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This edition of Austroads News has a road safety focus. March saw the release of two significant reports examining setting speed limits and another about understanding crash types in urban areas. We also published reports about optimising arterial and managed motorway interfaces and the use of auxiliary brakes by drivers of heavy vehicles.

Model National Guidelines for Setting Speed Limits at High-risk Locations

This report provides model national guidance on implementing reduced speed limits on roads with high risk of severe crashes, which cannot be reasonably treated with cost-effective engineering treatments.  The model guidelines propose a speed limit setting process based on harm reduction (an intermediate step towards the Safe System). 

The guidelines recognise the mobility role of different road categories and functions, and incorporate the key high severe crash risk factors as criteria for reduced speed limits on road lengths that:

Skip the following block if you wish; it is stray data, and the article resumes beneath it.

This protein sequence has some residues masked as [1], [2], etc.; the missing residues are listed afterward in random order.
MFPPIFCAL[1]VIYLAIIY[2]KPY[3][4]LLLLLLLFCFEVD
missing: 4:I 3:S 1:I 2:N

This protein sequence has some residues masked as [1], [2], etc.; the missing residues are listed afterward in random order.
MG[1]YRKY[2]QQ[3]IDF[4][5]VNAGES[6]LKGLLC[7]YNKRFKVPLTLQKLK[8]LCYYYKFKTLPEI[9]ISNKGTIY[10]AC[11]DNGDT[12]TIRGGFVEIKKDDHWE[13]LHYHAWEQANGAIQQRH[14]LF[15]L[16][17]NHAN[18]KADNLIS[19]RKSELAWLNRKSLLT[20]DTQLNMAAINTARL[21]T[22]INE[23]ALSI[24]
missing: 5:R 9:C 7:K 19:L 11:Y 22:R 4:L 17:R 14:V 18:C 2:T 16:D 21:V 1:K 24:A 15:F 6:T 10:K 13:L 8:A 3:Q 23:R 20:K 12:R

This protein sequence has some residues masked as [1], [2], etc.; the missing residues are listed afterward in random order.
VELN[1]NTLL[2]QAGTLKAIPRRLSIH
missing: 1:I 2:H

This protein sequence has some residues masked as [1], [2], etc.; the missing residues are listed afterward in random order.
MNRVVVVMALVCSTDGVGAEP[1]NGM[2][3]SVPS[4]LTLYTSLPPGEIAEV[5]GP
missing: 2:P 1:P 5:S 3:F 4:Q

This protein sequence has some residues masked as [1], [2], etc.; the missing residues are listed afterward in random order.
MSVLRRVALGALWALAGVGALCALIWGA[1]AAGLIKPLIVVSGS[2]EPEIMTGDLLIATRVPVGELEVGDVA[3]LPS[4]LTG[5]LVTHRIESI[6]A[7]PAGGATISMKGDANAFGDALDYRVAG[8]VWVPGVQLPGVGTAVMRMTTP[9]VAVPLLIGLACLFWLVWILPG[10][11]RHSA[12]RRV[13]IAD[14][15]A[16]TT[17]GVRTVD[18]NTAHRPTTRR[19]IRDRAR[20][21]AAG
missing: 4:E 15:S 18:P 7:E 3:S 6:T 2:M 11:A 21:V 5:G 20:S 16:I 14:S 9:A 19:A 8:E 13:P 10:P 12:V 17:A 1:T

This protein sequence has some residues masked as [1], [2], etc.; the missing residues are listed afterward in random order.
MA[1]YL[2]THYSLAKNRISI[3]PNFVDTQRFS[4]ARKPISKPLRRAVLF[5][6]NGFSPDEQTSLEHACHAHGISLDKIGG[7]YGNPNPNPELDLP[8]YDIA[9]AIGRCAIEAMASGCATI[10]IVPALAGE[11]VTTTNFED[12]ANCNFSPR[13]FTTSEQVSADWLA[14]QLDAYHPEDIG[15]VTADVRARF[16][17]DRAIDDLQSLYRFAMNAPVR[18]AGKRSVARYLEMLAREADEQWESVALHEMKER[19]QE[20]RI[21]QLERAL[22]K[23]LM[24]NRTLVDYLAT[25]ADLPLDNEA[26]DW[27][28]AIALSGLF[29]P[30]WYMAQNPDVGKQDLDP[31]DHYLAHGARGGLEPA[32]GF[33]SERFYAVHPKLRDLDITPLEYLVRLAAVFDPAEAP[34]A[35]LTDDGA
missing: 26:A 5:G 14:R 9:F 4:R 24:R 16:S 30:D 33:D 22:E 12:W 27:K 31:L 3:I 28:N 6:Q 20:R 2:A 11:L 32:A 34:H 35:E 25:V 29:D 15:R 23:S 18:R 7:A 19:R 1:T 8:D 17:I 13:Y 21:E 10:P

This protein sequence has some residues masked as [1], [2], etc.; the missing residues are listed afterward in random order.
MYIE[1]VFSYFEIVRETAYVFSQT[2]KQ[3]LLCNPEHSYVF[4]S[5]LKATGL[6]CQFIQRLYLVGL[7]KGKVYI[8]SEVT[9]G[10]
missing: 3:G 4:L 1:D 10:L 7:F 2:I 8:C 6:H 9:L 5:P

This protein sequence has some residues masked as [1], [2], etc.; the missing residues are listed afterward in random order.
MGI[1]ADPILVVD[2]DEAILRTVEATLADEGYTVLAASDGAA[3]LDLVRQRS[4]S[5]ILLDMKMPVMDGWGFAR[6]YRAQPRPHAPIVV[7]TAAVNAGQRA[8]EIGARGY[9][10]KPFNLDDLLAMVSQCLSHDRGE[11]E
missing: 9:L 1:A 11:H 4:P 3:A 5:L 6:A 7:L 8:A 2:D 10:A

• are narrow
  • have substantial levels of roadside hazards
  • have frequent intersections and access points
  • have curved or undulating alignment
  • have a history of high severe crash rates.

They also provide criteria for high-speed arterial intersections that:

  • have high traffic volumes
  • are located in outer metropolitan locations
  • have experienced a permanent change in traffic patterns, or
  • have a significant severe crash history.

The model guidelines aim to provide consistent speed limits on roads and intersections in response to high severe crash risk, while minimising the frequency of speed zone changes.
The objective of the project was achieved through review of the available research evidence and best practice in Australia, New Zealand and in other road safety leader countries.  The model guidelines were developed in close consultation with Australian road agencies.